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Kristin Murphy, Deseret News
Kavadi dancers of Tamil Nadu \— Vivek Natarajan, Karuppaiah Veerappan and Vatheesh Bharathi \— take part in a chariot procession around the temple.

With prayers that Mother Earth will forgive their planned excavations, members of Utah's Hindu community will celebrate the upcoming construction of phase II at their temple site in South Jordan today.

Plans for the new India Cultural Center have been in place for more than a decade at the Sri Ganesha Temple complex just north of 10600 South near 1300 West, which is home to a community of some 5,000 Hindu worshippers scattered from Ogden to Provo.

Since the group's temple was consecrated in 2003, it has done more than house religious rituals. Regular Indian festivals and cultural events that are integral to Hindu worship are held there.

The popularity of those events with the public, as well as the growing community of believers, is driving construction of the new center, according to temple administrator Indra Neeglameggham. She said architectural plans were submitted to the city in March so construction can begin as soon as possible, with an eye to provide space for large, indoor celebrations that have previously been held at LDS churches in the area.

Today's Bhumi Puja Vaasthu ceremonies begin at 10:30 a.m. and will include blessing the ground itself.

"It's a religious ceremony. We ask permission from Mother Earth to dig and disrupt her so the building can go up safely and there are no problems."

The priest will offer prayers asking Earth "to be kind to us" and seeking a blessing from specific points on the compass, asking them to be "guardians and not the evil omens" of the building.

"At every stage, we say let's be part of nature and the environment, so we're changing the Earth in a harmonious way," she said. Part of the ceremony includes an ancient fire ritual offering prayers to the fire god.

The simple, hour-long ceremony will include Hindus of all ages, men and women, including the architect, masons, administrator, fundraisers and others integrally involved with the new building.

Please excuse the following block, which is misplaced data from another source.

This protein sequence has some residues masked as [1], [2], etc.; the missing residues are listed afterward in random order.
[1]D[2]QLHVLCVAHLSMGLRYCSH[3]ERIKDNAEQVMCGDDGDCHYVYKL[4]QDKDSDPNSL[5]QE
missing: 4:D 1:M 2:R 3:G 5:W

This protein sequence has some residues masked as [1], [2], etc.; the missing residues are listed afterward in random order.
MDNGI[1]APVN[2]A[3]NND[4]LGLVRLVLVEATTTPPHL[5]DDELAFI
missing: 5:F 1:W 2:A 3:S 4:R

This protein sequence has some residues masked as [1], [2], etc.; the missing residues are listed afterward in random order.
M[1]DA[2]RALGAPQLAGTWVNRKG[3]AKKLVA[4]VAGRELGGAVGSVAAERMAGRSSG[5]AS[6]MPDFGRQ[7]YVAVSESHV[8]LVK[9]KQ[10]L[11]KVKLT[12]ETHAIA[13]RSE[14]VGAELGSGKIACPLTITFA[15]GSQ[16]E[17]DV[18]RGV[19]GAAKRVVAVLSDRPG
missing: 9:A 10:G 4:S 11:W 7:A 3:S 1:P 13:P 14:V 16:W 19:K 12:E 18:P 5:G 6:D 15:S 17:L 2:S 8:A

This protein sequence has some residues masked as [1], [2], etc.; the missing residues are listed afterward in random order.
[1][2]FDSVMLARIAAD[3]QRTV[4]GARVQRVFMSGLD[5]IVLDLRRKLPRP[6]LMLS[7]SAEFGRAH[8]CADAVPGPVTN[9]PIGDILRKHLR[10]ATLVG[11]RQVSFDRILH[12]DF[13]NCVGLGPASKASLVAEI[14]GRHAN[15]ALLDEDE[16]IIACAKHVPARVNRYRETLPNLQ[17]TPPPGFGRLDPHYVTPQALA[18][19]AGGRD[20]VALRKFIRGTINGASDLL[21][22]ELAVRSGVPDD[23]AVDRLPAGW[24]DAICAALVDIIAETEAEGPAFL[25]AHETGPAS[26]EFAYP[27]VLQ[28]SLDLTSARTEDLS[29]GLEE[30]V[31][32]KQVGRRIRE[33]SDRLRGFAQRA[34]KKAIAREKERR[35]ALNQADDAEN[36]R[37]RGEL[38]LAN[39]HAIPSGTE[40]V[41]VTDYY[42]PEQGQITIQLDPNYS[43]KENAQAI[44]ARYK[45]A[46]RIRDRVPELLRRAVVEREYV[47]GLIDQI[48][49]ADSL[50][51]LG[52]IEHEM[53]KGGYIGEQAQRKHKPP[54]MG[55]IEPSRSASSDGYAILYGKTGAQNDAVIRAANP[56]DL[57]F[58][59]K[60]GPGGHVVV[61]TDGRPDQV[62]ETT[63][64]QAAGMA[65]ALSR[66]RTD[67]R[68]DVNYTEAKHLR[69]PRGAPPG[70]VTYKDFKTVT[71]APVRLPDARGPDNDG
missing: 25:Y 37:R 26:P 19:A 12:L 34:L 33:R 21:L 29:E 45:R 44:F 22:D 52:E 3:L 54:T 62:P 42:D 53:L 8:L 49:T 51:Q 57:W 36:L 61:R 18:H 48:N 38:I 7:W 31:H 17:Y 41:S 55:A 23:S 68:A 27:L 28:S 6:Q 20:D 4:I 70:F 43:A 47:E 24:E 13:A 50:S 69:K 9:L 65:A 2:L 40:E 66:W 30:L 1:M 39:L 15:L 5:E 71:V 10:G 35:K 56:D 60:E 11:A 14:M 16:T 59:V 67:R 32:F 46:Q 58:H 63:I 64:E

The ceremony follows last weekend's "annual day" at the temple. That day's activities included a chariot festival, songs and dances from some of the eight regions of India, games, competitions and religious rituals. Food is always a major part of every celebration, and Neeglameggham said about 750 people were served vegetarian dishes at that event.

Spring and summer events are often held in the temple's garden area, but cold weather festivities have been limited because of the temple's size. The new cultural center will be a "multi-use facility," she said, to be used as an auditorium, dining hall and media center, based on the current need.

Indians are family centered and tend to gather in large groups, which underscores the need for the new center, she said. "Even when families get together, it tends to be 50 or 60 people," because extended family including aunts, uncles and cousins are considered on par with siblings.

Planners hope the new building also will become a gathering space for those in the wider south valley community, she said, with space for large receptions and other community events. Hindus "hope to repay the hospitality" they have enjoyed from their neighbors once the building and the surrounding green space is complete, though the center will have a specific code of conduct.

Because the center is located on the temple complex, only vegetarian food will be allowed, and no smoking or drinking will be permitted.

Though only 60 percent of the building's funds have been raised to date, venture capitalist Dinesh Patel has served as the major fundraising force for the building, and he will help host a gala next Saturday at the South Towne Exposition Center that is scheduled to include "a number of corporate friends," Neeglameggham said.

"We think we'll raise at least $200,000 during that event and believe it will be one of the most successful fundraisers in the valley this year," she said. The temple is fast becoming one of the West's recognized centers for Indian culture, rivaling Denver and Los Angeles as a performance venue for Indian dancers, musicians and other artists on tour in the United States.

The new facility will attract not only larger crowds but prominent entertainers and artists, and plans have already been made to expand the center's auditorium at some point in the future to include tiered seating and upgraded staging.

The Indian community in Utah tends to be well-educated and fairly wealthy, and it includes several high-profile business leaders, university professors, doctors, attorneys and small-business people. Most are determined to hang on to their cultural heritage and have found Utah a "great place to raise their families," because the population at large shares their values, she said.

Even though ground is just being prepared for the new center, Hindu leaders have planned for additional development in the future, she said. Phase III of the temple complex includes a large "temple tower" typical of architectural features in India. It won't house anyone but "will be a big showpiece and attraction in Utah. There is nothing like it in the Mountain West at all."

But that won't get underway for the foreseeable future, she said. "We build as we pay, so we let the community collect the funds before we start it." Phase IV at some point will include the upgraded auditorium with tiered seating. Planners see it as "the Kennedy Center of the West, attracting top-notch artists."

It may sound like lofty talk to some, but the community has learned its dreams can come true. Those later phases "may not be there in our lifetimes, but the next generation will take care of it. Our families living here are committed to Utah."


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